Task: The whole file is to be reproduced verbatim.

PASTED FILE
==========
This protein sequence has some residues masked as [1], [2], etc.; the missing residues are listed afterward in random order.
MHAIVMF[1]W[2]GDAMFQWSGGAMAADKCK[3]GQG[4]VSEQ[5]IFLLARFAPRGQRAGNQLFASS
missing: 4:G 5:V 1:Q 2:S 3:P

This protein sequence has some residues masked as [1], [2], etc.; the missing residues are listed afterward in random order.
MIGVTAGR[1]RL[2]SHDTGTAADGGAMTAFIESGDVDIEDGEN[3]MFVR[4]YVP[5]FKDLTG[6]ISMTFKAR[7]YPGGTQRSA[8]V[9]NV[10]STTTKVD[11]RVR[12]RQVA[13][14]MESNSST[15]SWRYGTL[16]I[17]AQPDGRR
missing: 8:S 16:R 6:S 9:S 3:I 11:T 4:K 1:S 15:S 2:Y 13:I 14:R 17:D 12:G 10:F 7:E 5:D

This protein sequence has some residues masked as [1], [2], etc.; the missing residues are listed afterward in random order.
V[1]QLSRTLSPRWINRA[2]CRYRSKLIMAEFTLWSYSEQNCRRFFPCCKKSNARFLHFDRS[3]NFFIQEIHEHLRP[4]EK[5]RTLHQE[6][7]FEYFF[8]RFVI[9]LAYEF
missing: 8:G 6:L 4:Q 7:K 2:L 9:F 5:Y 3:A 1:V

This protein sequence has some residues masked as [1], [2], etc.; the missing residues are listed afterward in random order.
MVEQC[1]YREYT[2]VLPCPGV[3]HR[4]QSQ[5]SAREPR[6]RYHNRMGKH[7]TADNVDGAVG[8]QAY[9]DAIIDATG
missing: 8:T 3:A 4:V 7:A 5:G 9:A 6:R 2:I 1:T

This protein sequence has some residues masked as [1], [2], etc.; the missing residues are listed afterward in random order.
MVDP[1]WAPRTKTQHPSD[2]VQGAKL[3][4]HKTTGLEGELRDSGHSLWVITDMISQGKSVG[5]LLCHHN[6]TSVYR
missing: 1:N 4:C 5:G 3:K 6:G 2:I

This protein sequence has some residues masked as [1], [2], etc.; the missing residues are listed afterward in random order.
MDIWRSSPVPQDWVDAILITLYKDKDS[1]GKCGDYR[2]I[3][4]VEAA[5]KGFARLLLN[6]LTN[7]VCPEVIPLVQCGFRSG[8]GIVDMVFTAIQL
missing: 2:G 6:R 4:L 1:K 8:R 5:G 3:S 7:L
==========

This protein sequence has some residues masked as [1], [2], etc.; the missing residues are listed afterward in random order.
MHAIVMF[1]W[2]GDAMFQWSGGAMAADKCK[3]GQG[4]VSEQ[5]IFLLARFAPRGQRAGNQLFASS
missing: 4:G 5:V 1:Q 2:S 3:P

This protein sequence has some residues masked as [1], [2], etc.; the missing residues are listed afterward in random order.
MIGVTAGR[1]RL[2]SHDTGTAADGGAMTAFIESGDVDIEDGEN[3]MFVR[4]YVP[5]FKDLTG[6]ISMTFKAR[7]YPGGTQRSA[8]V[9]NV[10]STTTKVD[11]RVR[12]RQVA[13][14]MESNSST[15]SWRYGTL[16]I[17]AQPDGRR
missing: 8:S 16:R 6:S 9:S 3:I 11:T 4:K 1:S 15:S 2:Y 13:I 14:R 17:D 12:G 10:F 7:E 5:D

This protein sequence has some residues masked as [1], [2], etc.; the missing residues are listed afterward in random order.
V[1]QLSRTLSPRWINRA[2]CRYRSKLIMAEFTLWSYSEQNCRRFFPCCKKSNARFLHFDRS[3]NFFIQEIHEHLRP[4]EK[5]RTLHQE[6][7]FEYFF[8]RFVI[9]LAYEF
missing: 8:G 6:L 4:Q 7:K 2:L 9:F 5:Y 3:A 1:V

This protein sequence has some residues masked as [1], [2], etc.; the missing residues are listed afterward in random order.
MVEQC[1]YREYT[2]VLPCPGV[3]HR[4]QSQ[5]SAREPR[6]RYHNRMGKH[7]TADNVDGAVG[8]QAY[9]DAIIDATG
missing: 8:T 3:A 4:V 7:A 5:G 9:A 6:R 2:I 1:T

This protein sequence has some residues masked as [1], [2], etc.; the missing residues are listed afterward in random order.
MVDP[1]WAPRTKTQHPSD[2]VQGAKL[3][4]HKTTGLEGELRDSGHSLWVITDMISQGKSVG[5]LLCHHN[6]TSVYR
missing: 1:N 4:C 5:G 3:K 6:G 2:I

This protein sequence has some residues masked as [1], [2], etc.; the missing residues are listed afterward in random order.
MDIWRSSPVPQDWVDAILITLYKDKDS[1]GKCGDYR[2]I[3][4]VEAA[5]KGFARLLLN[6]LTN[7]VCPEVIPLVQCGFRSG[8]GIVDMVFTAIQL
missing: 2:G 6:R 4:L 1:K 8:R 5:G 3:S 7:L